Berkshires Show Lack of Low-Income Housing
According to Massachusetts’ Affordable Housing Law, every community in the Commonwealth has an obligation to develop ways to provide 10% of their housing stock available to moderate and low income families. Many areas of Berkshire County are well below that goal.
Leaders in Williamstown are currently working in ways to provide that housing. In a meetingscheduled for tomorrow evening the town’s Affordable Housing Committee, the Williamstown Housing Authority, the Williamstown League of Women Voters, and Higher Ground will be come together and invite town residents to share information on community housing solutions.
Catherine Yamamoto, executive director of the Affordable Housing Committee says that one goal of the meeting is to focus efforts on creating a community affordable housing trust…
Williamstown currently participates in the Massachusetts Community Preservation Act, under which town residents pay a 2% real estate tax that goes directly towards efforts like preserving open space, creating recreational use land, historical preservation, or developing affordable housing.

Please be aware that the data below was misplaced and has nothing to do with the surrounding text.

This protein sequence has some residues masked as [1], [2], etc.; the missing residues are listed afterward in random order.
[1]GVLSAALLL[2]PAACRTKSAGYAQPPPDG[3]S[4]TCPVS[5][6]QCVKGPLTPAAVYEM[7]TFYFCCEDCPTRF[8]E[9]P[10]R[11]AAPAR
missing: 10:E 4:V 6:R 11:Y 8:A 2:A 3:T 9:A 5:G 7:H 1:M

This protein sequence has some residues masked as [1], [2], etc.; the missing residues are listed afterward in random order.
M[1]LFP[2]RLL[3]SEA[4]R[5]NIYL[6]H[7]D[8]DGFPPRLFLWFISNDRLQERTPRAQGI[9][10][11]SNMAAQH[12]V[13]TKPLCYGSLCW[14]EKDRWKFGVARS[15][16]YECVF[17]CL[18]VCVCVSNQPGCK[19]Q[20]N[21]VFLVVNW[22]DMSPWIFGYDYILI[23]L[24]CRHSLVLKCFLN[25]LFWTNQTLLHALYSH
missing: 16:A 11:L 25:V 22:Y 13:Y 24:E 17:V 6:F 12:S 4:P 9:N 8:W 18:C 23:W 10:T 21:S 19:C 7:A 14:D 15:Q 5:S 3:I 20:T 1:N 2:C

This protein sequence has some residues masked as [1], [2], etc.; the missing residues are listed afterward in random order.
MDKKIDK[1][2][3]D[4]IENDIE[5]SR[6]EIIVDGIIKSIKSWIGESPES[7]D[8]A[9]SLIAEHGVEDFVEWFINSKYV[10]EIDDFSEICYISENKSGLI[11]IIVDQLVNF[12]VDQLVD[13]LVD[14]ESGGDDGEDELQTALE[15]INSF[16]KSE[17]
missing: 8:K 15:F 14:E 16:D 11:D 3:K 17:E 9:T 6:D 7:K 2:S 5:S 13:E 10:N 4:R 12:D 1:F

Adding to the need for publicly supported affordable housing in Williamstownwas the August destruction of the Spruces mobile home park. Higher Ground, non-profit focused on finding replacement housing for flood victims, is also co-hosting the housing meeting. Robin Lenz, Coordinator for Higher Ground, said that even months after the destruction caused by Tropical Storm Irene, less than a third of residents at the Spruces have been able to reclaim their homes.
Southern Berkshire County also has its own problems providing affordable housing. Tim Geller, executive director of the Community Development Corporation of South Berkshire explains…
CDC South Bershire is a nonprofit that coordinates efforts with state and local governments to develop affordable housing and look for ways to promote good paying permanent jobs.
Geller says that the economy of Southern Berkshire County is divided.
Last month, Governor Deval Patrick signed House Bill 3963, “An Act Relative to Community Housing and Services.” The legislation will promote supportive housing for the homeless, elderly, and individuals with disabilities. The law would work to create up to 1,000 unites of supportive housing by the end of 2015 across the state.
The meeting will be held at the Williams Inn on Tuesday, April 3 at 7pm.